Extra funds to tackle family violence

NEWS of almost $1 million in extra funds to tackle family violence across Gippsland has been welcomed by one of the region’s leading agencies in the field.

Gippsland Centre Against Sexual Assault chief executive Fiona Boyle said the new money had allowed her agency to recruit an additional staff member already, with the intended immediate impact of reducing its waiting lists by 20 and “ongoing, through the year, that could equate to 100 people plus”.

State Women’s Affairs Minister Mary Wooldridge said the new funds would “improve access to support services for women and children in the immediate aftermath of family violence incidents and for specialist recovery services”.

Ms Boyle said last week’s announcement, combined with other recent funds for programs to tackle sexualised behaviours in young people and funding support for a local Multi-Disciplinary Centre, indicated the State Government was serious about “filling a gap that has been needed for a very long time”.

State Member for Morwell Russell Northe said the funding, to be spread across GCASA, Quantum Support Services, Latrobe Community Health Service and Bass Coast Regional Health, would boost the ability of those agencies to: provide 24-hour crisis support and advocacy following a sexual assault; develop safety plans for women and children at risk of family violence; undertake an assessment of the immediate risk of harm to women and children; and increase access to individual, group and family based therapy.

Ms Boyle said she was “really impressed” with the government’s recognition of the need for increased early intervention approaches and the benefits of service integrations, to be provided via an MDC which was expected to be established during the next financial year.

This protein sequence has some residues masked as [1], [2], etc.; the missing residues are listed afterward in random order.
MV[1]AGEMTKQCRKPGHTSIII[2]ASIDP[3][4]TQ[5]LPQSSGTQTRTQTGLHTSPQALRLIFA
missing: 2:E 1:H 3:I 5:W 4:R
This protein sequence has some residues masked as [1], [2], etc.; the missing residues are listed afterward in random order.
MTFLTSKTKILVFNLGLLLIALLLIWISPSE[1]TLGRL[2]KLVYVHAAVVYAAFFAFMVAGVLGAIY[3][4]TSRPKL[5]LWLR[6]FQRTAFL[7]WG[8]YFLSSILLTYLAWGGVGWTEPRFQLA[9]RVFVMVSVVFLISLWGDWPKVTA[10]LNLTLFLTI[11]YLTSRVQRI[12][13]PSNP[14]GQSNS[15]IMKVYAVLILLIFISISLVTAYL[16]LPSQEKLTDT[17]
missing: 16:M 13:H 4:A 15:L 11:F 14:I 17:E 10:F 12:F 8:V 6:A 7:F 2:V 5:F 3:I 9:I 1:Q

“The sexualised behaviour program has been tripled so even the thought process behind seeing the need for that sort of early intervention – and not just looking at band aid (solutions), thinking ‘we’ll fix that problem after’ – shows they understand that being proactive is a much better option… it signals the government is understanding issues and trying to get to them before they occur,” she said.

Ms Boyle said sites were still being assessed for a future MDC and it was expected the new service would “be built, renovated and up and running” in the 2013-2014 year.

Latrobe Community Health Service confirmed it would receive an additional $110,000 over the next 18 months as part of the new funding program.

LCHS executive director community support Anne-Maree Kaser said the funding would be “targeted to responses that support children affected by family violence”.

“This additional support is very welcome,” she said, but added it fell “well short of addressing the full needs of family violence services in the Latrobe Valley and Gippsland.”

Ms Wooldridge said the recent allocations were “part of more than $90 million investment this year that underpinned the Coalition Government’s Action Plan to Address Violence Against Women and Children – Everyone has a Responsibility.”

“Violence against women and children is unacceptable and we need to ensure that victims can access services to increase their safety and support them in their recovery.

“We want to prevent violence from happening in the first instance, but when it does occur we need to have the right support in place for the women and children who experience it,” she said.